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People with Parkinson's disease should be aware of several precautions when planning surgical treatments (for example, abdominal surgery or joint replacement surgery) or undergoing hospitalization for other reasons such as infection. Similar precautions apply to a person with Parkinson's disease who must be taken to a hospital emergency department for urgent treatment (for example, for fever, chest pain or confusion).
When someone with Parkinson's disease is being evaluated for medical or surgical treatment, it is extremely important to make sure that all healthcare providers know about the diagnosis of Parkinson's disease. It is also necessary to review with the doctor(s) what medications should be avoided because of the disease or its treatment.
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For patients who are to be sedated or require treatment for agitation or confusion
Avoid the following medications:
The following medications may be used if needed:
Avoid the following medications:
Medications that may be used include:
*not available the United States but available in Canada
Patients receiving selegeline or rasagiline
Inpiduals who take selegiline (Eldepryl®, Atapryl®, Carbex®) or rasagiline (Azilect®) should never receive meperidine (Demerol®), a pain medication frequently used before or after medical or surgical procedures.
Prior to surgery, levodopa (carbidopa/levodopa or Sinemet®) as well as dopamine agonists (bromocriptine (Parlodel®), pramipexole (Mirapex) or ropinirole (Requip®) should be continued as late as possible on the day of the operation and resumed as early as possible after the operation (with sips of water or by nasogastric tube).
Hospitalization after a surgical procedure or major medical problem may be prolonged in people with Parkinson's disease. Resuming Parkinson's disease medication as soon as possible and early mobilization (sitting up in bed, sitting in a chair, and walking if possible) may help prevent complications and shorten time spent in the hospital. Medications appropriately used to treat pain can cause hallucinations or confusion even if they had not occurred previously. In these circumstances, treatment with an antipsychotic medication such as quetiapine may be useful until the pain medications can be reduced or stopped.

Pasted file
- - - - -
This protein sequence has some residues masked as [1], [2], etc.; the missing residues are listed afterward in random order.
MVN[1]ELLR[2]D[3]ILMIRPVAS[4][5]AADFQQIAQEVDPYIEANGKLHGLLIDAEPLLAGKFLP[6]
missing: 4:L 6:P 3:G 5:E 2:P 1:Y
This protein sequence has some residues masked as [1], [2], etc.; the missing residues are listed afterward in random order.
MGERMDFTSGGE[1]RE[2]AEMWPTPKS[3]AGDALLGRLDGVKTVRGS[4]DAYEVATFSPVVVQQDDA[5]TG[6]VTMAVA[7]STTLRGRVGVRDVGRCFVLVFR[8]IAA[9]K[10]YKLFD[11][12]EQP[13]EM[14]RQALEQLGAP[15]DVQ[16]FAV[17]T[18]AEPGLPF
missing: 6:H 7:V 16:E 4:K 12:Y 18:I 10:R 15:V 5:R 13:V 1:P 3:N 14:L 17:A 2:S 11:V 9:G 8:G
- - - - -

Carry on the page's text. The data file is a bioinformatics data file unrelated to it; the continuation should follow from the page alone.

You must alert health care providers that deep brain stimulators are in place. When exposed to strong electrical fields, the deep brain stimulator system can carry unintended electrical energy capable of causing brain injury even if the system is turned off. For this reason, patients with stimulators in place must avoid circumstances in which they may be exposed to electrical currents. It is also necessary to turn off the deep brain stimulator for some routine medical testing such as an electrocardiogram (ECG or EKG) and an electroencephalogram (EEG). Accordingly, patients should bring their DBS controller (such as the Medtronic Access Controller) or magnet to turn if off if necessary.
Patients should avoid diathermy, a form of treatment that delivers heat to tissue using an electrical energy. Diathermy is used by a variety of healthcare professionals, including physical therapists, nurses, chiropractors, dentists, sports therapists, and others. Healthcare professionals may refer to diathermy using the term "deep heat" or similar terms. These electrical devices (shortwave, microwave, or therapeutic ultrasound diathermy) may cause damage even if no heat is created. The exact nature of the tissue or nerve damage depends on the location of the stimulation electrodes implanted in the patient (e.g. brain, spinal cord, sacral nerve, stomach), and the extent of the exposure to diathermy treatment.
Electrocautery (a surgical technique used to cut tissue) can damage the deep brain stimulator lead or extension. It can also cause temporary suppression of neurostimulator output or reprogramming of the neurostimulator. If electrocautery is necessary, the current path (ground plate) should be kept as far away from the neurostimulator, extension, and lead as possible. Bipolar electrocautery is recommended.
MRI (magnetic resonance imaging), particularly when body parts other than brain are imaged, may cause damage to the deep brain stimulators or brain.
If more specific information is needed, questions can be directed to Medtronic's Technical Support Line for Activa Therapy: (800) 510-6735
These precautions for a person with Parkinson's disease who is about to undergo major surgical or medical care can be summarized as follows:
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